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The Contraceptive Revolution and the Second Demographic Transition: An Economic Model of Sex, Fertility, and Marriage


  • Joseph Burke

    () (Department of Economics, Ave Maria University)

  • Catherine Pakaluk

    () (Department of Economics and Business, Ave Maria University)


We present a model of household decisions regarding sex, fertility, marriage, and consumption. Households choose marital status based on the expected utility of marriage, and then sex, children, and consumption of other goods to maximize utility subject to a budget and a fertility constraint. An increase in contraceptive efficacy generally leads to increased sexual activity but has ambiguous effects on fertility. Also, increases in contraceptive efficacy lead to lower marriage rates and higher divorce rates. The predictions correspond to the features of the Second Demographic Transition, including declining overall fertility rates, increasing non-marital fertility, and the decline in marriage.

Suggested Citation

  • Joseph Burke & Catherine Pakaluk, 2010. "The Contraceptive Revolution and the Second Demographic Transition: An Economic Model of Sex, Fertility, and Marriage," Working Papers 1003, Ave Maria University, Department of Economics, revised May 2012.
  • Handle: RePEc:avm:wpaper:1003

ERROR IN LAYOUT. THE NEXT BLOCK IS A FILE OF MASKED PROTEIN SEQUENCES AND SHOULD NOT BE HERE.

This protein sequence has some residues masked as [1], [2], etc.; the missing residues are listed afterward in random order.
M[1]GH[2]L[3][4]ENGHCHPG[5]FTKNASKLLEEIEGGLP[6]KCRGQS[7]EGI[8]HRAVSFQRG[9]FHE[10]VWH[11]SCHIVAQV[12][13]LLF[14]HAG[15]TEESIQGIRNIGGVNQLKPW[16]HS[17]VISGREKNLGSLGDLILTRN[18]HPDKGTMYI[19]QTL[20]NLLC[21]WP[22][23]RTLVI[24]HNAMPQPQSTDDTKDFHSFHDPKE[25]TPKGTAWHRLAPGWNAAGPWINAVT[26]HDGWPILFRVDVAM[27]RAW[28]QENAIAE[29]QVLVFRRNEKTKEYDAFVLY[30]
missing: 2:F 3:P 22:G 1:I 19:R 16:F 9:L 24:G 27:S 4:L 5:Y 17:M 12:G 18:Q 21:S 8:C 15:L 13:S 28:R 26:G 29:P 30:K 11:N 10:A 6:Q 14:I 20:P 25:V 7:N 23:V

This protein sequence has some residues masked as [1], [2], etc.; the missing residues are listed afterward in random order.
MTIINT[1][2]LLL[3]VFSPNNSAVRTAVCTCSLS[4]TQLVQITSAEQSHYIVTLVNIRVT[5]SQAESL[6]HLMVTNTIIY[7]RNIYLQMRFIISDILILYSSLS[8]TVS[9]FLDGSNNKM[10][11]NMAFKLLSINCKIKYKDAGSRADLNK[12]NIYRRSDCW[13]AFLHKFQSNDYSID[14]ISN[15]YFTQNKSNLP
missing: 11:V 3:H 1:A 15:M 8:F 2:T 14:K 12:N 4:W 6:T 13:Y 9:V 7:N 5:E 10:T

Note: Title change in January 2011

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    File Function: First version, 2010
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    More about this item


    microeconomic theory; contraception; sex; marriage; divorce; cohabitation; fertility;

    JEL classification:

    • D01 - Microeconomics - - General - - - Microeconomic Behavior: Underlying Principles
    • J12 - Labor and Demographic Economics - - Demographic Economics - - - Marriage; Marital Dissolution; Family Structure
    • J13 - Labor and Demographic Economics - - Demographic Economics - - - Fertility; Family Planning; Child Care; Children; Youth
    • Z13 - Other Special Topics - - Cultural Economics - - - Economic Sociology; Economic Anthropology; Language; Social and Economic Stratification

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